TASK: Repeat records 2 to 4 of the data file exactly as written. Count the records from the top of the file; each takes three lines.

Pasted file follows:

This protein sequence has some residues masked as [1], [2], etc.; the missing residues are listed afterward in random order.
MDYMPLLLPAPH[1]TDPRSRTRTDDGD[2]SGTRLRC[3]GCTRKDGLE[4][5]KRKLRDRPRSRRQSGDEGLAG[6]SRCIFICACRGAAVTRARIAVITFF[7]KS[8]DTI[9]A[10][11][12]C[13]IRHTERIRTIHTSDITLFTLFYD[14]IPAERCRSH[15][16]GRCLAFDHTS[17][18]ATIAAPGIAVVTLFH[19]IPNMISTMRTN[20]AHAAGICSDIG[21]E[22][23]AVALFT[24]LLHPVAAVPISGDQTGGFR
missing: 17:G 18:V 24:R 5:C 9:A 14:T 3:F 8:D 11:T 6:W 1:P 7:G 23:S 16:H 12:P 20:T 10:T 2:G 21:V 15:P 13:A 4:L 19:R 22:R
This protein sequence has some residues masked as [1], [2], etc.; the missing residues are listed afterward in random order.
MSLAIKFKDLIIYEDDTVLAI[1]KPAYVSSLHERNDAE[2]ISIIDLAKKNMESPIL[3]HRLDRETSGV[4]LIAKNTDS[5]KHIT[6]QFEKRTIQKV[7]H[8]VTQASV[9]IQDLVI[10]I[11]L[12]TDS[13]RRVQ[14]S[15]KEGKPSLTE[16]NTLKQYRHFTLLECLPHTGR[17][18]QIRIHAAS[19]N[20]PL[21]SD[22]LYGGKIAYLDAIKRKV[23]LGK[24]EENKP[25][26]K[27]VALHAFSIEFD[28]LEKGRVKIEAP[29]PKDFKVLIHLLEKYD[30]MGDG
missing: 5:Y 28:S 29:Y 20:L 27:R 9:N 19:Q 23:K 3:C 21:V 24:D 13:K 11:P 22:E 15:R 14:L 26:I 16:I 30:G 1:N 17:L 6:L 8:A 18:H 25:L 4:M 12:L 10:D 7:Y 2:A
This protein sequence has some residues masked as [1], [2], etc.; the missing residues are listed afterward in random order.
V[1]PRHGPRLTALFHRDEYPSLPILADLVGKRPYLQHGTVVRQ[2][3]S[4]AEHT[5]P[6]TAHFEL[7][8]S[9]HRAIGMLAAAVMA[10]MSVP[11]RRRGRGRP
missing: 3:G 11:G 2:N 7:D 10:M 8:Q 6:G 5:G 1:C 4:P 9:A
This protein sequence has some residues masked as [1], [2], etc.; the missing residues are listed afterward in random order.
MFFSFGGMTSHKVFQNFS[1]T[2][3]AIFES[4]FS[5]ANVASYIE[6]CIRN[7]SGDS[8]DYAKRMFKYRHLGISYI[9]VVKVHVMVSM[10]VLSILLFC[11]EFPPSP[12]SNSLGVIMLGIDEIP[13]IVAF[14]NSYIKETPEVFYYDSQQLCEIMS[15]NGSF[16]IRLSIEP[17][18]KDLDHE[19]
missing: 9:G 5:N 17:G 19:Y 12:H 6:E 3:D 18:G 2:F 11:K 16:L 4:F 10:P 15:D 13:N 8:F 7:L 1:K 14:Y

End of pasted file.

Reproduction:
This protein sequence has some residues masked as [1], [2], etc.; the missing residues are listed afterward in random order.
MSLAIKFKDLIIYEDDTVLAI[1]KPAYVSSLHERNDAE[2]ISIIDLAKKNMESPIL[3]HRLDRETSGV[4]LIAKNTDS[5]KHIT[6]QFEKRTIQKV[7]H[8]VTQASV[9]IQDLVI[10]I[11]L[12]TDS[13]RRVQ[14]S[15]KEGKPSLTE[16]NTLKQYRHFTLLECLPHTGR[17][18]QIRIHAAS[19]N[20]PL[21]SD[22]LYGGKIAYLDAIKRKV[23]LGK[24]EENKP[25][26]K[27]VALHAFSIEFD[28]LEKGRVKIEAP[29]PKDFKVLIHLLEKYD[30]MGDG
missing: 5:Y 28:S 29:Y 20:L 27:R 9:N 19:Q 23:K 3:C 21:V 24:D 13:K 11:P 22:E 15:R 14:L 26:I 16:I 30:G 1:N 17:L 6:L 8:A 18:H 25:L 4:M 12:L 10:D 7:Y 2:A
This protein sequence has some residues masked as [1], [2], etc.; the missing residues are listed afterward in random order.
V[1]PRHGPRLTALFHRDEYPSLPILADLVGKRPYLQHGTVVRQ[2][3]S[4]AEHT[5]P[6]TAHFEL[7][8]S[9]HRAIGMLAAAVMA[10]MSVP[11]RRRGRGRP
missing: 3:G 11:G 2:N 7:D 10:M 8:Q 6:G 5:G 1:C 4:P 9:A
This protein sequence has some residues masked as [1], [2], etc.; the missing residues are listed afterward in random order.
MFFSFGGMTSHKVFQNFS[1]T[2][3]AIFES[4]FS[5]ANVASYIE[6]CIRN[7]SGDS[8]DYAKRMFKYRHLGISYI[9]VVKVHVMVSM[10]VLSILLFC[11]EFPPSP[12]SNSLGVIMLGIDEIP[13]IVAF[14]NSYIKETPEVFYYDSQQLCEIMS[15]NGSF[16]IRLSIEP[17][18]KDLDHE[19]
missing: 9:G 5:N 17:G 19:Y 12:H 6:E 3:D 18:G 2:F 11:K 16:L 4:F 10:P 15:D 13:N 8:F 7:L 1:K 14:Y